Attempts have been made to decry the consistency and question the real philanthropy of Las Casas, in consequence of one of the expedients to which he resorted to relieve the Indians from the cruel bondage imposed upon them. This occurred in 1517, when he arrived in Spain, on one of his missions, to obtain measures in their favor from the government. On his arrival in Spain, he found cardinal Ximenes, who had been left regent on the death of King Ferdinand, too ill to attend to his affairs. He repaired, therefore, to Valladolid, where he awaited the coming of the new monarch Charles, archduke of Austria, afterwards the emperor Charles V. He had strong opponents to encounter in various persons high in authority, who, holding estates and repartimientos in the colonies, were interested in the slavery of the Indians. Among these, and not the least animated, was the bishop Fonseca, president of the council of the Indies.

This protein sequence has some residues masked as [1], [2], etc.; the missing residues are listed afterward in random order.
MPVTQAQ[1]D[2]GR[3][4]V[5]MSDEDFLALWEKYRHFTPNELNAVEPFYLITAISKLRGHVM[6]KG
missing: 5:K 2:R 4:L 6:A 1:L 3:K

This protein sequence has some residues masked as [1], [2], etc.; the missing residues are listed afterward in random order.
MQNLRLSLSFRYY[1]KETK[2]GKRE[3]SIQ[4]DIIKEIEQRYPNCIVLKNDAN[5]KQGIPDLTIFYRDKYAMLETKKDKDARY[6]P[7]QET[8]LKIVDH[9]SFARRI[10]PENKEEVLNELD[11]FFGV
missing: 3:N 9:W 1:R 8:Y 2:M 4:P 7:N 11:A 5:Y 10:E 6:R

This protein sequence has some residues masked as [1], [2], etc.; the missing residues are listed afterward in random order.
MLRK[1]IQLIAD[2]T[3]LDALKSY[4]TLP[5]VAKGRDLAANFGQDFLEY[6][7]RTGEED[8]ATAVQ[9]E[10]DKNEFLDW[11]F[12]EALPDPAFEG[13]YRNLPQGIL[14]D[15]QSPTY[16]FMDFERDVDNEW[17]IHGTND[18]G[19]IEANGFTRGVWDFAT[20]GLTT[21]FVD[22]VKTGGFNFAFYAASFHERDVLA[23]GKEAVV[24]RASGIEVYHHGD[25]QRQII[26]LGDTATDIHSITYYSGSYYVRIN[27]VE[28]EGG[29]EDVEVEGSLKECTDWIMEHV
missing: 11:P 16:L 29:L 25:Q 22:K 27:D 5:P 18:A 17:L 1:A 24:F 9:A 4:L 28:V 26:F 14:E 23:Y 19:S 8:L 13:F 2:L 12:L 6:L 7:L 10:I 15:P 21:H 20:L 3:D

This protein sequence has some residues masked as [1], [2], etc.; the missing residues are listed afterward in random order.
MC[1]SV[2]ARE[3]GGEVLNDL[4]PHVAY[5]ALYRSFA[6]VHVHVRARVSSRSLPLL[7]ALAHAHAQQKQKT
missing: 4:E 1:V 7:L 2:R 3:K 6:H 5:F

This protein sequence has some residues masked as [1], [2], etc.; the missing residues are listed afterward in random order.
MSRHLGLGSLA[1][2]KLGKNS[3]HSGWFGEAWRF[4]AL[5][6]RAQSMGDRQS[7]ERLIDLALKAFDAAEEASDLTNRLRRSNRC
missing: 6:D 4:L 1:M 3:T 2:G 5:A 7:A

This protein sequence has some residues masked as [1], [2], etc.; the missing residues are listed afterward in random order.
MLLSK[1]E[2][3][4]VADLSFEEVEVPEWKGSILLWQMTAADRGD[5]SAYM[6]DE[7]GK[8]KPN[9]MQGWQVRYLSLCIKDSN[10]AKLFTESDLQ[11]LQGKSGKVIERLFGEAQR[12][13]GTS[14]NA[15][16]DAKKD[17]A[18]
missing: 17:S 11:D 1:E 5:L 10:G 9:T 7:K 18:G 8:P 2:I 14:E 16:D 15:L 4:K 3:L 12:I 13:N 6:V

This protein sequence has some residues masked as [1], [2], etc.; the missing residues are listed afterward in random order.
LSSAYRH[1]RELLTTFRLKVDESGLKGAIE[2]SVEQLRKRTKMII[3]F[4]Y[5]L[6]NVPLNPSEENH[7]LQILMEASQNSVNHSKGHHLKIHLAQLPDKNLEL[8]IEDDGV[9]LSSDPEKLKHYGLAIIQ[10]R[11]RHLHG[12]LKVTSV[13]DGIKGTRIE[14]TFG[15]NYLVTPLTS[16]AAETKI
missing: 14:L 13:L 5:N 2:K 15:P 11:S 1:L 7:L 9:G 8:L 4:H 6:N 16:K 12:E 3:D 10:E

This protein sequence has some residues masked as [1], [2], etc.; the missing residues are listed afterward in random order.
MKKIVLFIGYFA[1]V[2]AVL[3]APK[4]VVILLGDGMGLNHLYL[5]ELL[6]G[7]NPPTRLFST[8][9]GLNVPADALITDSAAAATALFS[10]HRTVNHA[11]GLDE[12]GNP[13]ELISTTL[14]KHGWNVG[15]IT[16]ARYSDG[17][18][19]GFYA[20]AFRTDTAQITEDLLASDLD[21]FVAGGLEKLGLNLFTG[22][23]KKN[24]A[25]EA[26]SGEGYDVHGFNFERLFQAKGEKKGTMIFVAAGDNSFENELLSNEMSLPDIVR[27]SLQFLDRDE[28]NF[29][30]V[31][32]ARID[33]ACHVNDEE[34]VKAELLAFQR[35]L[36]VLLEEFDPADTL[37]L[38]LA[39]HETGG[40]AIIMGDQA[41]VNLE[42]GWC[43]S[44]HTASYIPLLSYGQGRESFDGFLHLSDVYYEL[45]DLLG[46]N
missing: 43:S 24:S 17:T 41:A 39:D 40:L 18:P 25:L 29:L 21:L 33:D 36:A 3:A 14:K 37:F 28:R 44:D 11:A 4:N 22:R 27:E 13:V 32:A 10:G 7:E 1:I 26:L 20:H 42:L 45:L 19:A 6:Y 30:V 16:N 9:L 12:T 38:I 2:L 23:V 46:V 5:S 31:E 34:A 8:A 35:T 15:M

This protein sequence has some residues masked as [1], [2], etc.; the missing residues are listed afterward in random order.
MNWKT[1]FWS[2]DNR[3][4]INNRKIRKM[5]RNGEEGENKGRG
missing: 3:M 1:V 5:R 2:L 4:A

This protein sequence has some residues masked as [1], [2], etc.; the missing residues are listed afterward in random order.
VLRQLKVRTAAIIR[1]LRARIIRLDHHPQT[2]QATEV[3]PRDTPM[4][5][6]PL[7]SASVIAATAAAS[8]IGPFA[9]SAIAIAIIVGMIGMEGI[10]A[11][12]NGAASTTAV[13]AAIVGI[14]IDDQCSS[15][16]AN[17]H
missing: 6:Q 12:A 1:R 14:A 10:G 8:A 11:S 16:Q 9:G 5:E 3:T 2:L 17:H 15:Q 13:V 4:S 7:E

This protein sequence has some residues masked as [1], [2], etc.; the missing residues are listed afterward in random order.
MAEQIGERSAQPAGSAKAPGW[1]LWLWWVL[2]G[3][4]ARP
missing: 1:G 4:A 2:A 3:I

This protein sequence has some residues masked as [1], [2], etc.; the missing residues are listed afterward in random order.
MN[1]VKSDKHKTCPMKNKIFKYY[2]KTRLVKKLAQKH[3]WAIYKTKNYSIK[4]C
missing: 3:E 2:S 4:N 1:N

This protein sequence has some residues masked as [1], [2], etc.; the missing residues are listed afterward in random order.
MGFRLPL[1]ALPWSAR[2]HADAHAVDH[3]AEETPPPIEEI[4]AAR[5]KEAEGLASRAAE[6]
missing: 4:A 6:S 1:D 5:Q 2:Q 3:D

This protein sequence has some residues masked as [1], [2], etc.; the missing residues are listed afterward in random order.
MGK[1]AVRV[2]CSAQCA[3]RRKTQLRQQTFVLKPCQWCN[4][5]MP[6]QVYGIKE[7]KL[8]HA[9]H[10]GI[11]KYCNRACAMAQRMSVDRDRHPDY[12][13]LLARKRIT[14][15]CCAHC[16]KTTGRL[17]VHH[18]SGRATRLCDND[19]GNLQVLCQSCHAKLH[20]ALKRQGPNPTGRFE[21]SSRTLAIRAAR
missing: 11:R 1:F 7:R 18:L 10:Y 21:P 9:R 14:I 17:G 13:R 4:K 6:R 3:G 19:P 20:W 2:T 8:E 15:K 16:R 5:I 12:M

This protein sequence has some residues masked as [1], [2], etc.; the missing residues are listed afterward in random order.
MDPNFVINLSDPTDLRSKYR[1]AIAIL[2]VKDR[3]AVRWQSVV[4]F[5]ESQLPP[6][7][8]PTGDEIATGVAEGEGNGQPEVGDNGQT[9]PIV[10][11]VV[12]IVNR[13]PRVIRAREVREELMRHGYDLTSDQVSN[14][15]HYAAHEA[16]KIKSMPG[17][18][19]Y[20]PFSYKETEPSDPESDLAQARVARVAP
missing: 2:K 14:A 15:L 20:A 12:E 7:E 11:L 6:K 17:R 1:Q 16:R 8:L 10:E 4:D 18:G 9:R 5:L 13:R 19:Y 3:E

At length the youthful sovereign arrived, accompanied by various Flemings of his court, particularly his grand chancellor, doctor Juan de Selvagio, a learned and upright man, whom he consulted on all affairs of administration and justice. Las Casas soon became intimate with the chancellor, and stood high in his esteem; but so much opposition arose on every side that he found his various propositions for the relief of the natives but little attended to. In his doubt and anxiety he had now recourse to an expedient which he considered as justified by the circumstances of the case. (369) The chancellor Selvagio and other Flemings who had accompanied the youthful sovereign had obtained from him, before quitting Flanders, licenses to import slaves from Africa to the colonies; a measure which had recently in 1516 been prohibited by a decree of cardinal Ximenes while acting as regent. The chancellor, who was a humane man, reconciled it to his conscience by a popular opinion that one negro could perform, without detriment to his health, the labor of several Indians, and that therefore it was a great saving of human suffering. So easy is it for interest to wrap itself up in plausible argument! He might, moreover, have thought the welfare of the Africans but little affected by the change. They were accustomed to slavery in their own country, and they were said to thrive in the New World. "The Africans," observes Herrera, "prospered so much in the island of Hispaniola, that it was the opinion unless a negro should happen to be hanged, he would never die; for as yet none had been known to perish from infirmity. Like oranges, they found their proper soil in Hispaniola, and it seemed ever more natural to them than their native Guinea." (370)